Four exceptional researchers recruited to Denmark
Four exceptional researchers recruited to Denmark
Researchers from four leading universities abroad are now moving to Denmark to continue their careers.
The Novo Nordisk Foundation has awarded each of these talented young researchers a grant of DKK 25 million to facilitate their move.
Based on the grants, the researchers will now establish their research laboratories at Aarhus University or the University of Copenhagen to pursue ambitious research programmes over 7 years.
The researchers work within various fields within biomedicine and biotechnology, and their arrival will strengthen and develop research in Denmark within these fields.
The four grant recipients
- Felicity Davis, Senior Research Fellow at the Mater Research Institute of the University of Queensland, Australia is moving to the Department of Biomedicine at Aarhus University.
- Samir Bhatt, Associate Professor, Imperial College London, United Kingdom is moving to the Department of Public Health at the University of Copenhagen.
- Daniel M. Messerschmidt, Principal Investigator, Developmental Epigenetics and Disease Laboratory, Institute of Molecular and Cell Biology, Agency for Science Technology and Research, Singapore is moving to the Department of Cellular and Molecular Medicine at the University of Copenhagen.
- Mads Gyrd-Hansen, Associate Professor, University of Oxford is moving to the LEO Foundation Skin Immunology Research Center at the University of Copenhagen.
Felicity Davis will investigate and describe how organs form, function and fail in relation to disease. Samir Bhatt will collate information on the life history of more than 2 million people and will use mathematical models to determine what makes us ill. Daniel M. Messerschmidt will reveal new knowledge on epigenetics. Finally, Mads Gyrd-Hansen will focus on the signalling mechanisms in skin cells. Greater understanding of these mechanisms may lead to developing new drugs to treat inflammatory skin diseases.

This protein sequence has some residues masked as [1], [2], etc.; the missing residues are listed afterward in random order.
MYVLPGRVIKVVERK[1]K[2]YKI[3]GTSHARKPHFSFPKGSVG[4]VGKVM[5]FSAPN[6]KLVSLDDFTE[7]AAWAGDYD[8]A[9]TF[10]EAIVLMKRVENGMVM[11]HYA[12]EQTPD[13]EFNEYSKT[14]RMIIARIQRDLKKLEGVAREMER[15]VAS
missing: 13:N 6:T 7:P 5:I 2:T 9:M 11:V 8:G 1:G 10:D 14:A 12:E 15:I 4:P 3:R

”I am delighted to be able to bring the international research experience I have obtained in Oxford to the University of Copenhagen and thereby contribute to developing a strong and international research environment at the LEO Foundation Skin Immunology Research Center,” says Mads Gyrd-Hansen, who is returning to the University of Copenhagen, where he studied before moving to the University of Oxford in 2013.
The grants to these four researchers are part of the Novo Nordisk Foundation Young Investigator Awards programme, which enables outstanding young researchers outside Denmark to establish research laboratories in Denmark. The grant goes towards the cost of establishing a research group and the salary costs of employees.
“I would like to congratulate the four grant recipients. They have been selected from many very well-qualified applications, and we look forward to following their projects in the coming years. With the Novo Nordisk Foundation Young Investigator Awards, we strive to attract some of the world’s most talented and promising younger researchers to Denmark and thereby strengthen research in Denmark both now and in the future,” says Niels-Henrik von Holstein-Rathlou, Senior Vice President, Novo Nordisk Foundation.
New application round soon
Novo Nordisk Foundation Young Investigator Awards support independent early- to mid-career researchers who are ready to conduct more ambitious studies within biomedicine or biotechnology.
The grants are awarded in open competition in a two-stage application process. The next application round will open 9 September 2020. See the Novo Nordisk Foundation website for more information.
The projects of the four grant recipients:
Project title: Intracellular Calcium Signalling at the Nexus of Mammary Gland Form, Function and Failure